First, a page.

said, Sir Robert Walpole and Sir John Michel had reported to His Royal Highness on a great number of subjects, including the working of the Control Department. The Generals of Divisions had also reported to those two Generals, whose Reports, indeed, were founded on those of the General Officers. The object of the Manœuvres—the testing in time of peace the efficiency of our arrangements for war—rendered it necessary that everything should be freely reported upon by the General Officers in command of corps d'armée; but it would be impossible for this to be done with the requisite freedom if it were known to those by whom the Reports were prepared that they would be circulated as public documents. He believed the illustrious Duke the Commander-in-Chief would support him in this view. With regard to the published Report of Mr. Controller Maturin, had he (Mr. Maturin) specially referred to the General Officers' Reports as expressing approval or disapproval of the system of the Control Department, he could not have objected to their production; but this was not the case, for Mr. Maturin's reference was to the efficiency of the Control officers, whose exertions had been spoken of with commendation by His Royal Highness in his Report. Indeed, Mr. Maturin's Report had, in the first instance been appended to that of His Royal Highness and had been published as an integral part of the latter.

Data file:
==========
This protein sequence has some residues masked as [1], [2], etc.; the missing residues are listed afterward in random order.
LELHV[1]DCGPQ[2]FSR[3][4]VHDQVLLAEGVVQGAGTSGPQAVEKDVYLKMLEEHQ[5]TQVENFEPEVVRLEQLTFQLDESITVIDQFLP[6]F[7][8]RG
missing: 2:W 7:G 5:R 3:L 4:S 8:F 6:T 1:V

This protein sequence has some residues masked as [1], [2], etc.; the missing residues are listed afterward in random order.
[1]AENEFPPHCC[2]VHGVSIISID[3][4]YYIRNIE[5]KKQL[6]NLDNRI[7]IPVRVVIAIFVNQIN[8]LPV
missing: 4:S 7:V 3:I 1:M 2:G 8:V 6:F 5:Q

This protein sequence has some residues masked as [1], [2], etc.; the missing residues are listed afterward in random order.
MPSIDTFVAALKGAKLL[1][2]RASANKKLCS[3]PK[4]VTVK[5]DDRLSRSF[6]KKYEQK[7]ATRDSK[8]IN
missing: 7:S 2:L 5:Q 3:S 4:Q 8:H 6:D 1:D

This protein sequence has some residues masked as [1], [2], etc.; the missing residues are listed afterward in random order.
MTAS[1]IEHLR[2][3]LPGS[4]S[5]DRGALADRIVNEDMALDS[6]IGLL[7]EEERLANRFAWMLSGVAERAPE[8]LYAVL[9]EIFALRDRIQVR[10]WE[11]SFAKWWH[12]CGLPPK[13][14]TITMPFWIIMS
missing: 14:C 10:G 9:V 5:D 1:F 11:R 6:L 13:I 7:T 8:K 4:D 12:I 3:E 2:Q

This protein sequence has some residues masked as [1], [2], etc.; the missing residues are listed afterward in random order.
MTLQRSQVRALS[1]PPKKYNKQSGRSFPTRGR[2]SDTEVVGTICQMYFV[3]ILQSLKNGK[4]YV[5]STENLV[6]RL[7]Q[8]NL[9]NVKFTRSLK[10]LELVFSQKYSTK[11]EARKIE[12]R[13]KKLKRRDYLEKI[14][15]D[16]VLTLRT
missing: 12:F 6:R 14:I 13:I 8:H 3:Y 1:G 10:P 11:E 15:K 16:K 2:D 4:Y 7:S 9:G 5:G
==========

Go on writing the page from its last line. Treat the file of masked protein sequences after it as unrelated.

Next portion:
then moved that an humble Address be presented to Her Majesty for Copies of the above Reports.


remarked that according to this doctrine, Controller Maturin had more power than the Members of Parliament, for no Minister of the Crown could state the purport of a document in the possession of the Government without producing it.


contended that as a Member of the Government he was at liberty to state that diplomatic Correspondence was in a certain direction without being bound to produce the whole of that Correspondence.